eclipse juno (4.2) review

After my little adventure with Java 7, downloading Eclipse and configuring it was a non-event.


The download site is smart enough to pick up on the fact that I am on a Mac and default to presenting me with choices of packages/bits for my OS.  I have to choose between Eclipse for JEE developers and Eclipse for Java developers.  The former has web tools and JEE tools.  The later has eGit and Maven.  It sounds easier to install eGit and Maven after so I chose the JEE edition.  It’s a 200MB download so I need to allow half an hour for download.  Time to do something else for a while.


My plugin list is similar to what I installed for Eclipse 3.7 (Indigo).  In fact this year, I didn’t install them one at a time. I used the suggestion in last year’s blog comments and did:

  1. import > install > from existing installation
  2. Pointed to old eclipse
  3. Eclipse then gave me a list of what plugins I had installed and asked which I wanted.
  4. Accepted all the licenses and everything got downloaded/installed together.

Very cool! [last year I couldn’t do this because my Eclipse 3.6 was on a different computer]

The significant plugins I use: (I’ve installed a couple others over the past year and migrated those, but I’m not that attached to them.)

Plugin Purpose
Sysdeo Tomcat integration [correction – Sysdeo no longer works in Juno]
Ecl Emma Code coverage
PMD Static analysis
Subversive To access Subversion repositories
Groovy Groovy project/editor and console
m2Eclipse Maven – which I use more to play for downloading jar dependencies than for actually building
Freemarker IDE Freemarker syntax highlighting and macro assistance.

What excites me

  1. Java 7 support in an IDE.
  2. I really like that you can just start typing the method/field name when in quick outline (ctrl/cmd o) and quick hierarchy (ctrl/cmd t) pop-ups.
  3. Detecting resource leaks of Closeable/Autocloseable resources.  This is awesome because it helps with “old code” too. The common IO/JDBC resources now implement the relevant interfaces.  And the warning is smart enough to pick up on these!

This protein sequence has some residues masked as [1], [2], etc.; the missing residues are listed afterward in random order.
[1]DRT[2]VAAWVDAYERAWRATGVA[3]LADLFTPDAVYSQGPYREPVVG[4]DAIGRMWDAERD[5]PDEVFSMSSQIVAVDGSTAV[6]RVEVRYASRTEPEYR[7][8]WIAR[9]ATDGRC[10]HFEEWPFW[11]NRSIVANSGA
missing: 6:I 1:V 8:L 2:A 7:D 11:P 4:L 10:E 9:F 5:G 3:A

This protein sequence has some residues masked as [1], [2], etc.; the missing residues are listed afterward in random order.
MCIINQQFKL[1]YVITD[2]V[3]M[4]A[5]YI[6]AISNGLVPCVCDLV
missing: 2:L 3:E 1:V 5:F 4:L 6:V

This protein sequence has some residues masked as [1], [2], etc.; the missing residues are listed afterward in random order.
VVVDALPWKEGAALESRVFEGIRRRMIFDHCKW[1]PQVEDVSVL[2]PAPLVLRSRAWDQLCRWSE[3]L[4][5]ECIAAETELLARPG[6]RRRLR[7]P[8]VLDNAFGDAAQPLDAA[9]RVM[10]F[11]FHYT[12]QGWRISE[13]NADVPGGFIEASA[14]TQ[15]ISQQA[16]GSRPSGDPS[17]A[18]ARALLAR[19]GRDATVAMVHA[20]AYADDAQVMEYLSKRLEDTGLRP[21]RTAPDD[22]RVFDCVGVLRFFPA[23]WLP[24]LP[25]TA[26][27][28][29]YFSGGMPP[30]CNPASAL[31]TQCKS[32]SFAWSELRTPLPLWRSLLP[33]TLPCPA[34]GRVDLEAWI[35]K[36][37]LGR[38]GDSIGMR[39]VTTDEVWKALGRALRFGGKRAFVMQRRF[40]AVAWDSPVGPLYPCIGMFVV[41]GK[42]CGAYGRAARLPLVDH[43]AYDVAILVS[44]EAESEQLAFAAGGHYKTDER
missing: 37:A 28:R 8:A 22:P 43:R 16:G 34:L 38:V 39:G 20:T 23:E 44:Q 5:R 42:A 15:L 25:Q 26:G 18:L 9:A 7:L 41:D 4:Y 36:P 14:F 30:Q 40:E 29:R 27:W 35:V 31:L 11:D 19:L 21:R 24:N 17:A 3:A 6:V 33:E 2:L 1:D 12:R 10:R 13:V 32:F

4. The global search bar gives you quick access to almost any Eclipse feature.  So if I type in “SVN”, I can go right to the SVN repositories view.
  5. When you drag a pane from one part of the IDE to the other, there is a green trim showing where it will wind up.

What frustrates me

  1. Detached editors (open in a new window) look really cool, but they feel awkward to use.  The way to open in detached mod is to drag outside the workbench.  Since I’m usually in full screen mode, this means drag to the OS icons at bottom.  Which is fine – I can get used to that.  The help says you can also get it by clicking “detached” in the menu you get when right clicking the part’s tab.  I don’t get anything by right clicking other than the option to close.
  2. This isn’t new, but HTML formatting is still not what I’d expect. Multiple HTML tags format on the same line and then split before the first attribute.  This isn’t new and it isn’t any worse than previous versions of Eclipse.  Which means I’ve gotten used to it on some level.

What I’m neutral on

  1. Very bright/white windowing – it’s fine, but going to take some getting used to.
  2. Code Recommenders – Intelligent code completion.  I think I’m only neutral because I haven’t gotten to try.  The concept looks really cool